(Yes, kudos are appreciated!)
And now the reaction from Hungary:
Having spent the last 15 years in Europe I’ve come to see how some elements of American life that have become normalized are profoundly dysfunctional but not recognized as such by too many. Consider funding for schools, which is tied to property taxes: a sure fire way to maintain inequality and prevent social mobility. Or health care. I have raised three children in Hungary and can say unequivocally that the single payer system here is better than the American system in most respects. In terms of public health it is far better. And it is virtually unheard of to put people on opioids or anti-depressants. Doctors are much more likely to recommend lifestyle changes, the state pays for extended rehab at spas and so forth. It’s cheaper and works better. When I visit the U.S. I’m just astounded by what and how much people eat. It’s grotesque and most of what’s in supermarkets can’t be described as food. Hungarians and most Europeans eat most of their meals with family, and most food is still home cooked. It makes all the difference. Towns and cities are people friendly and even less affluent people spend time, often daily, relaxing with friends at cafes. Everyone takes at least a month off — usually at one go — during the summer. There is way, way less stress for most people. There may be costs in terms of economic efficiency, but so what? Life is better, and this is true for all countries here, including poorer ones like Hungary.
Another reader gives us the view from Colorado:
When I first started working here in Vail Colorado I moved to Leadville. But it’s a dying town full of drunks and drug addicts. I met people who literally had not had a job in a decade, and many who made a living mowing lawns and picking up trash. The people looked like hippies but they had some decidedly right wing views, along with paranoia about chem trails and other government conspiracies. Their Congressman is a right wing kook who never speaks to any of them. The chief of police got arrested for drunk driving and then got indicted on 14 felony counts. Everyone in the town smokes. I think this is the world the article speaks of.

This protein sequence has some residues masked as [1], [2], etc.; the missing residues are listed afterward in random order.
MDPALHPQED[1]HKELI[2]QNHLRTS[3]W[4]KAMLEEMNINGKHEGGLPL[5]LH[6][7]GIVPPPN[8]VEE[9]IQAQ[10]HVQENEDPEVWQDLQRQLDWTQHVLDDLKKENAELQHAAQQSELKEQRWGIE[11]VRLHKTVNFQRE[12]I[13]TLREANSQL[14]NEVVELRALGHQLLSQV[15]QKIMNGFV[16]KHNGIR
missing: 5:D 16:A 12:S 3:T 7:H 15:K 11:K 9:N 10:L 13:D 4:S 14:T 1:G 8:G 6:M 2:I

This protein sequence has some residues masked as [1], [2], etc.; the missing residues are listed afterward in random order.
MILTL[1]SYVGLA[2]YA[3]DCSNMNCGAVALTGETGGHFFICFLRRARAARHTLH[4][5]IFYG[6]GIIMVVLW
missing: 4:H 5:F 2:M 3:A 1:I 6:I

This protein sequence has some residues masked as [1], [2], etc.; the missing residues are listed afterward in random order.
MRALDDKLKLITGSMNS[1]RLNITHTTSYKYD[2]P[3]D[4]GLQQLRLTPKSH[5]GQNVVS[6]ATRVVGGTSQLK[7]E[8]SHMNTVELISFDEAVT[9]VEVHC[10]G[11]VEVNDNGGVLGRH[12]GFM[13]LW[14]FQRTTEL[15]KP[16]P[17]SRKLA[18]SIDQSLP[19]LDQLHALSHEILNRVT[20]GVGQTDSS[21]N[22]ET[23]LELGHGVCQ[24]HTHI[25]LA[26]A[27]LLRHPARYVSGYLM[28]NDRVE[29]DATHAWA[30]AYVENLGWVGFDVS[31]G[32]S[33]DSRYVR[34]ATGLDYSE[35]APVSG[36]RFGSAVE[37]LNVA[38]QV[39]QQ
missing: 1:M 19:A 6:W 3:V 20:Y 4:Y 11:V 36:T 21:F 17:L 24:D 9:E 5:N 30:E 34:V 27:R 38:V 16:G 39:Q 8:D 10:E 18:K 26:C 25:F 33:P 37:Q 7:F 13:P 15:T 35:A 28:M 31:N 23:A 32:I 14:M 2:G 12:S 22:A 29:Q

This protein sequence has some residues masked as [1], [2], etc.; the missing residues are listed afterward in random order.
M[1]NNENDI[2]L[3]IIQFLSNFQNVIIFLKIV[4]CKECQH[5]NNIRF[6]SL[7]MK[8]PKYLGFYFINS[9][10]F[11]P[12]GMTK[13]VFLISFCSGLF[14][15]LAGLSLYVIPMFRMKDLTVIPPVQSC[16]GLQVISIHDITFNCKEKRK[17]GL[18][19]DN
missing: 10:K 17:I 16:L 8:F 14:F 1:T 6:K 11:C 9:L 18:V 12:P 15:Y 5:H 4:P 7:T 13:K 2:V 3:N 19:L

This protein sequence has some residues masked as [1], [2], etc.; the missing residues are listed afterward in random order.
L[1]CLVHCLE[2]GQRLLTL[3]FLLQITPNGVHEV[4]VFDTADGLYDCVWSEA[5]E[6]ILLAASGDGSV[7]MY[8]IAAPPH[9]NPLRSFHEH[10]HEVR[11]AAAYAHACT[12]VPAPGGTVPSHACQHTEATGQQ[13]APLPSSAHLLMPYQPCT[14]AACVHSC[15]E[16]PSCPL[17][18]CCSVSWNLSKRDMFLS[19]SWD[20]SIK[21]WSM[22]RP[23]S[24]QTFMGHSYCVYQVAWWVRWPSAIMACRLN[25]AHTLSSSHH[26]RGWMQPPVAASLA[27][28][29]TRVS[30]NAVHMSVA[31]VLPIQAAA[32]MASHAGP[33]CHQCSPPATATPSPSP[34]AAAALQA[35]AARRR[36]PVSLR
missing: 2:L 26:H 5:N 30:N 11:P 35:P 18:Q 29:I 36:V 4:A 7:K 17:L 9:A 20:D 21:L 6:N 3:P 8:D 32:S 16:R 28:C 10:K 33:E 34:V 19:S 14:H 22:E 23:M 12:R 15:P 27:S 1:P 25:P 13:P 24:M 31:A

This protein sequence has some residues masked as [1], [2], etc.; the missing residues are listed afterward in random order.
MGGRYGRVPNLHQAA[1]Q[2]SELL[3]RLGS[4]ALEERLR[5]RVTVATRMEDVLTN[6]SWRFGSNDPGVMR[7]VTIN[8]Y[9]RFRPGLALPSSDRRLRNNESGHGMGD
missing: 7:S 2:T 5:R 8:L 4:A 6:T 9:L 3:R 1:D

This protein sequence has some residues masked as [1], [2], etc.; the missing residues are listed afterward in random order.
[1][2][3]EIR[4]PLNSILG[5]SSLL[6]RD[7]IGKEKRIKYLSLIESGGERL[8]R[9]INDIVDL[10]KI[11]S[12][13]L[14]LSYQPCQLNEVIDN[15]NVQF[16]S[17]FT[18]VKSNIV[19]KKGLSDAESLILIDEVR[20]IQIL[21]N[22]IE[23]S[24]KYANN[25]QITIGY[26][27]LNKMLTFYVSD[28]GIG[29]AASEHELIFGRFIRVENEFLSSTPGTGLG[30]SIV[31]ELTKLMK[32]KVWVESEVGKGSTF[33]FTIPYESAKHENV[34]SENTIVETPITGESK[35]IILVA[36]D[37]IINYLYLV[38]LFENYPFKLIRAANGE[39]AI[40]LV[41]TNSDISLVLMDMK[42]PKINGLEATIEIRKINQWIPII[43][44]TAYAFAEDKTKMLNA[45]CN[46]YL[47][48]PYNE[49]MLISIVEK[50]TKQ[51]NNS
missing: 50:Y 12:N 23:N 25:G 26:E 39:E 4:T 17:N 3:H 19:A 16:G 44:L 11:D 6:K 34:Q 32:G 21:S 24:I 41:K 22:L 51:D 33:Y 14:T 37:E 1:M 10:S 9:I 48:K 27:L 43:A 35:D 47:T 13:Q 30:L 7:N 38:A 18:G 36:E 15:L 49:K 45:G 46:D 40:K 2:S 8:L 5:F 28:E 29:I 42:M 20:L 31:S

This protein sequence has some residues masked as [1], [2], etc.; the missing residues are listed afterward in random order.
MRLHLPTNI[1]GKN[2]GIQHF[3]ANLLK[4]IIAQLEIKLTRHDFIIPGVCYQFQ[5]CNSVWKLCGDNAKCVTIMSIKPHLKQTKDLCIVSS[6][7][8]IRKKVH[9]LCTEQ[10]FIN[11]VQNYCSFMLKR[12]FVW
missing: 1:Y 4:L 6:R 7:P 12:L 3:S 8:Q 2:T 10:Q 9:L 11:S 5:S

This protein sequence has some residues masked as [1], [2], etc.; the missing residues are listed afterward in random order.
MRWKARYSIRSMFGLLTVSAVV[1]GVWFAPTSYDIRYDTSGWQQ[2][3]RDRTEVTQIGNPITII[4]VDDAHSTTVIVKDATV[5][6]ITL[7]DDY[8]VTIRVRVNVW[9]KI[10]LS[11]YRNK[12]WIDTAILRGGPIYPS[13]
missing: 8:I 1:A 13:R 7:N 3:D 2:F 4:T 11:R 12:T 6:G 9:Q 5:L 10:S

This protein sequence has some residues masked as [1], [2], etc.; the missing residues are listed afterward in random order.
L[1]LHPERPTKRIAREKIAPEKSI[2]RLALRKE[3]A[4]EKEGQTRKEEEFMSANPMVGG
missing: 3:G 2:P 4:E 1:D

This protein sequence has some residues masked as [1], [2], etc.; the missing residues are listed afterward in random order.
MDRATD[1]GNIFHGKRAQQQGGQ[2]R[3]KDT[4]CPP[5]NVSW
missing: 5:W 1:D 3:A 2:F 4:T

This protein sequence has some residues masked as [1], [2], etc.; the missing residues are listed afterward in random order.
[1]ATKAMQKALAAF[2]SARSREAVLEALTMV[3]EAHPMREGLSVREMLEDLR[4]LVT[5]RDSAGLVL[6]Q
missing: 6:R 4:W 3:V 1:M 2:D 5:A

And this one from the UP in Michigan:
Please visit the Keweenaw Peninsula in the Upper Peninsula of Michigan. The area is not culturally barren, not anti-science, and very few religious zealots of any flavor. There are druggies, and some people drink far too much, but we also have very high unemployment. Things were not always this way. One hundred years ago, this region had well over 1 million people. Anyone could get a job that paid decent. The mines closed for good in the late 1960s, early 70s and it has been all down hill since then. Just like all the other mining areas.
Most people live as simply as possible and eat as healthy as they can afford. Often they grow their own food and live off the land as much as possible. It is always easier to make such sweeping judgments when one lives in a concrete jungle.
And then there’s this very powerful comment from a woman who doesn’t give her location:
I’m a 56 year old white woman. A working class white woman with a job with a salary that very rarely increases. I struggle. This string of comments makes me want to commit suicide. Most of you have no idea what you are talking about except for your own views and pushing your own agenda. Our government has failed us. This has been going on for MANY years. Lost hope is the cause. If you don’t understand this, then you are one of the lucky ones. Yes luck. We aren’t all lazy, drug and alcohol addicted worthless human beings. We are molded by environment and family history, race and education. Loss of compassion for our fellow man, narcissism and greed are what this country is about today. Go ahead you nasty jerks. Tell me that my politics are wrong, or that if I don’t like it to go ahead and kill myself. You know that’s what you’re thinking. Prove my point.